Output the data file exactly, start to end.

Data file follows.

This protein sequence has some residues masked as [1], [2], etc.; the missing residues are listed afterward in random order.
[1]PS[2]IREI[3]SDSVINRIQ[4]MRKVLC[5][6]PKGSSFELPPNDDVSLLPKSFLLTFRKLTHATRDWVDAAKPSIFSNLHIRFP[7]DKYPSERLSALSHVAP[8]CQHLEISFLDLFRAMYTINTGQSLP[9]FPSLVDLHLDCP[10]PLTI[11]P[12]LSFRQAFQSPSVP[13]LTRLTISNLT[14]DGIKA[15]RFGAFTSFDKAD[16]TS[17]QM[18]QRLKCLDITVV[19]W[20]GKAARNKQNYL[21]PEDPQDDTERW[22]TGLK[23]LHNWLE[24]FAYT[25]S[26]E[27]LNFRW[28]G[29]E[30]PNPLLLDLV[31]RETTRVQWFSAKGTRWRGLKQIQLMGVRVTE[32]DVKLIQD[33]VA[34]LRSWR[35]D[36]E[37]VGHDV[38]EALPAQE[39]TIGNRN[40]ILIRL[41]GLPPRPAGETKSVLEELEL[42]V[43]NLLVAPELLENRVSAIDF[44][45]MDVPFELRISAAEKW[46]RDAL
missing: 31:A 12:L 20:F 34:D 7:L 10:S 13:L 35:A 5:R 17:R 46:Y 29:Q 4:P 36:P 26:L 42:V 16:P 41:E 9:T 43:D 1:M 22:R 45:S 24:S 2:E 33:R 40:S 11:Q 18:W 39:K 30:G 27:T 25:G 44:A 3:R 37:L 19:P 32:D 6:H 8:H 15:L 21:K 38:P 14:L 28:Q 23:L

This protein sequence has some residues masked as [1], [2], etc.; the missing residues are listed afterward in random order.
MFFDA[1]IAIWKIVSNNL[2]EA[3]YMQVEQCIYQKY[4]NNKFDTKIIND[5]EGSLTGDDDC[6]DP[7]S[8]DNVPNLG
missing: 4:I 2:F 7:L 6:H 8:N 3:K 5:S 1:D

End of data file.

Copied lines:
This protein sequence has some residues masked as [1], [2], etc.; the missing residues are listed afterward in random order.
[1]PS[2]IREI[3]SDSVINRIQ[4]MRKVLC[5][6]PKGSSFELPPNDDVSLLPKSFLLTFRKLTHATRDWVDAAKPSIFSNLHIRFP[7]DKYPSERLSALSHVAP[8]CQHLEISFLDLFRAMYTINTGQSLP[9]FPSLVDLHLDCP[10]PLTI[11]P[12]LSFRQAFQSPSVP[13]LTRLTISNLT[14]DGIKA[15]RFGAFTSFDKAD[16]TS[17]QM[18]QRLKCLDITVV[19]W[20]GKAARNKQNYL[21]PEDPQDDTERW[22]TGLK[23]LHNWLE[24]FAYT[25]S[26]E[27]LNFRW[28]G[29]E[30]PNPLLLDLV[31]RETTRVQWFSAKGTRWRGLKQIQLMGVRVTE[32]DVKLIQD[33]VA[34]LRSWR[35]D[36]E[37]VGHDV[38]EALPAQE[39]TIGNRN[40]ILIRL[41]GLPPRPAGETKSVLEELEL[42]V[43]NLLVAPELLENRVSAIDF[44][45]MDVPFELRISAAEKW[46]RDAL
missing: 31:A 12:L 20:F 34:D 7:L 10:S 13:L 35:A 5:R 17:R 46:Y 29:Q 4:P 36:P 26:L 42:V 16:P 41:E 9:T 43:D 1:M 22:R 45:S 24:S 2:E 33:R 40:S 11:Q 18:W 39:K 30:G 27:T 25:G 44:A 3:R 37:L 19:P 32:D 6:H 8:H 15:L 21:K 38:P 14:L 28:Q 23:L

This protein sequence has some residues masked as [1], [2], etc.; the missing residues are listed afterward in random order.
MFFDA[1]IAIWKIVSNNL[2]EA[3]YMQVEQCIYQKY[4]NNKFDTKIIND[5]EGSLTGDDDC[6]DP[7]S[8]DNVPNLG
missing: 4:I 2:F 7:L 6:H 8:N 3:K 5:S 1:D